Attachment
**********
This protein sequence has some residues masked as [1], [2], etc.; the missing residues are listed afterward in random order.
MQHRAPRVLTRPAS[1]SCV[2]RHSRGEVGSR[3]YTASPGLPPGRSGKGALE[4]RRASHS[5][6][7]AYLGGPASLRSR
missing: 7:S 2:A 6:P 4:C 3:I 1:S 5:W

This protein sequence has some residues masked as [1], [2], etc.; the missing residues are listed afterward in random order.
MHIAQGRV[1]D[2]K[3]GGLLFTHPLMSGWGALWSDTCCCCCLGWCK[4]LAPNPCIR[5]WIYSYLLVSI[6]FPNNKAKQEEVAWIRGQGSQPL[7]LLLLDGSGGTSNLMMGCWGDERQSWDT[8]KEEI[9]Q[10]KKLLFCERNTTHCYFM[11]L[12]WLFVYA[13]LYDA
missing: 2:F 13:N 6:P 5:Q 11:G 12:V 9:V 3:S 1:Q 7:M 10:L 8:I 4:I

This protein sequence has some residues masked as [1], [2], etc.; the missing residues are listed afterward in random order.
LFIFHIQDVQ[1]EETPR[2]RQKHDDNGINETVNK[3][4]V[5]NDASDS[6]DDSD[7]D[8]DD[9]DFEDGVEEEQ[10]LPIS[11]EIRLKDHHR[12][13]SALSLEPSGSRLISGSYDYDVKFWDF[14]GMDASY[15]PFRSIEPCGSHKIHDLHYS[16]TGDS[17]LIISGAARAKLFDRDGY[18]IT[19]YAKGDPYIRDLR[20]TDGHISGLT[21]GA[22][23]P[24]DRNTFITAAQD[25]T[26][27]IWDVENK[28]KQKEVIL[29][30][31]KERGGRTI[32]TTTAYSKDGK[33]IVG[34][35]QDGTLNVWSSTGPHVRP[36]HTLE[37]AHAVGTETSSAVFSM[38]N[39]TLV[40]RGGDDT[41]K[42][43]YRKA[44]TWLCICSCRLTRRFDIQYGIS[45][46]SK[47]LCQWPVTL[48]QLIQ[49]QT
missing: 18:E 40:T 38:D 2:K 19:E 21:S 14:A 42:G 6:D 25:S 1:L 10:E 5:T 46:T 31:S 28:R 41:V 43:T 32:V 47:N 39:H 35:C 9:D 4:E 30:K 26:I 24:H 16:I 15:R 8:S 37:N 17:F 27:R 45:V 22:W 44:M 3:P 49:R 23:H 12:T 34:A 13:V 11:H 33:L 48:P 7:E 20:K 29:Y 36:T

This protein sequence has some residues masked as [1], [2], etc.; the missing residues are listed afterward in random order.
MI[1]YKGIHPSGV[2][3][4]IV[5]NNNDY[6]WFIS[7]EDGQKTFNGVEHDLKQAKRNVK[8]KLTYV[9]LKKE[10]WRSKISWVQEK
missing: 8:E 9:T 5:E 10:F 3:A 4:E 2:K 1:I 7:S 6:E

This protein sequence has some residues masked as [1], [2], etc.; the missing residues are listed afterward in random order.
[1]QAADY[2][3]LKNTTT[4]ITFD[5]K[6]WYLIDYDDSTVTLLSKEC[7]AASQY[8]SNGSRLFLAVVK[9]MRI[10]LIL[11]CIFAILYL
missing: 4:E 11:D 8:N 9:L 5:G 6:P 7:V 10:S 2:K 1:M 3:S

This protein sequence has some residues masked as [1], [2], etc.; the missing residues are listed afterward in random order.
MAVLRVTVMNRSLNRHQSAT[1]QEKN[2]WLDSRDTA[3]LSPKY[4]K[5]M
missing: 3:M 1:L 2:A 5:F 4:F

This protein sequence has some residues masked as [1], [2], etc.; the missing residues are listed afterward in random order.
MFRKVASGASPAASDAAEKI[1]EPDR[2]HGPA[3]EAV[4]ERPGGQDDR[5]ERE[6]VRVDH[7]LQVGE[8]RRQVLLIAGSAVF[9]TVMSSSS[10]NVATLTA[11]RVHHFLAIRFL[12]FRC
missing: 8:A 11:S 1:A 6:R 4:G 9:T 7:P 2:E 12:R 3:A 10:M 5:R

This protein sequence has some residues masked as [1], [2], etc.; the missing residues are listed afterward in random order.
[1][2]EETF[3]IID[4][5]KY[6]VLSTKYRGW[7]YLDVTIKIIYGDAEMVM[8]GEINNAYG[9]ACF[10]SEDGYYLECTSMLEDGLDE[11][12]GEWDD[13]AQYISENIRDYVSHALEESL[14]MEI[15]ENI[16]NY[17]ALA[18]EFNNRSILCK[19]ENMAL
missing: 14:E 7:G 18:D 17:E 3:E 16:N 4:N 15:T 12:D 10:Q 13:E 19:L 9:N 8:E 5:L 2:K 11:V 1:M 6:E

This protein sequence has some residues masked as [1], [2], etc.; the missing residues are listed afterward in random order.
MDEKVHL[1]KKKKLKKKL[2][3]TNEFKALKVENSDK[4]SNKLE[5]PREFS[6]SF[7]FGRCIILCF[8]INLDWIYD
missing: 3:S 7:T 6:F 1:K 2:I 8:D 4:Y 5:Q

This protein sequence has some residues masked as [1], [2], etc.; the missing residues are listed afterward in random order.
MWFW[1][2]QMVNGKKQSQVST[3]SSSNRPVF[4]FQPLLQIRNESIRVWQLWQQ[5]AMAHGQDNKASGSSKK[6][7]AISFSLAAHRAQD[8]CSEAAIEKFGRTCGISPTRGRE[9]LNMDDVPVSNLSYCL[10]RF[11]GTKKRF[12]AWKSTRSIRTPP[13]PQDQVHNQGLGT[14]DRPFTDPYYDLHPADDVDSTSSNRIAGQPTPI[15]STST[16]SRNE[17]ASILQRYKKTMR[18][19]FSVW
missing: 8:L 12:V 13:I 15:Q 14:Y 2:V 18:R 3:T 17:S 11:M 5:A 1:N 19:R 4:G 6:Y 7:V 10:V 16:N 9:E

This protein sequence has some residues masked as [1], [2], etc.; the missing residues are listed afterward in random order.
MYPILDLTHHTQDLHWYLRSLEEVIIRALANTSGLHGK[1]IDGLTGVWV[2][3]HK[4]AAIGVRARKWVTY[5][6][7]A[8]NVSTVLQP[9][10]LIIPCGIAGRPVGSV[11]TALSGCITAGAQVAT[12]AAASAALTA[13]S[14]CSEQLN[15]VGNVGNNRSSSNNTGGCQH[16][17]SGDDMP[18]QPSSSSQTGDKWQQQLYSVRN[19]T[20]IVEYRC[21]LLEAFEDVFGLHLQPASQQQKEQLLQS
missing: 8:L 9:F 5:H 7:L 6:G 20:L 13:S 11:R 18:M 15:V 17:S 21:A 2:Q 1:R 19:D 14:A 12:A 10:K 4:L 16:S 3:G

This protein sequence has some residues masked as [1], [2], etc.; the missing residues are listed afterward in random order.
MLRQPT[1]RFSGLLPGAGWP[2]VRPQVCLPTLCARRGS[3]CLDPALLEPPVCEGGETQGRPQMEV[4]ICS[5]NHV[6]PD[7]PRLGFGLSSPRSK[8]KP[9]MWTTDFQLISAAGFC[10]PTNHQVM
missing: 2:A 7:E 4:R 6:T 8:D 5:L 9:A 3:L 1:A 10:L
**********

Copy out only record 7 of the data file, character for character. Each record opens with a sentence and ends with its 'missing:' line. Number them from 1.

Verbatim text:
This protein sequence has some residues masked as [1], [2], etc.; the missing residues are listed afterward in random order.
MFRKVASGASPAASDAAEKI[1]EPDR[2]HGPA[3]EAV[4]ERPGGQDDR[5]ERE[6]VRVDH[7]LQVGE[8]RRQVLLIAGSAVF[9]TVMSSSS[10]NVATLTA[11]RVHHFLAIRFL[12]FRC
missing: 8:A 11:S 1:A 6:R 4:G 9:T 7:P 2:E 12:R 3:A 10:M 5:R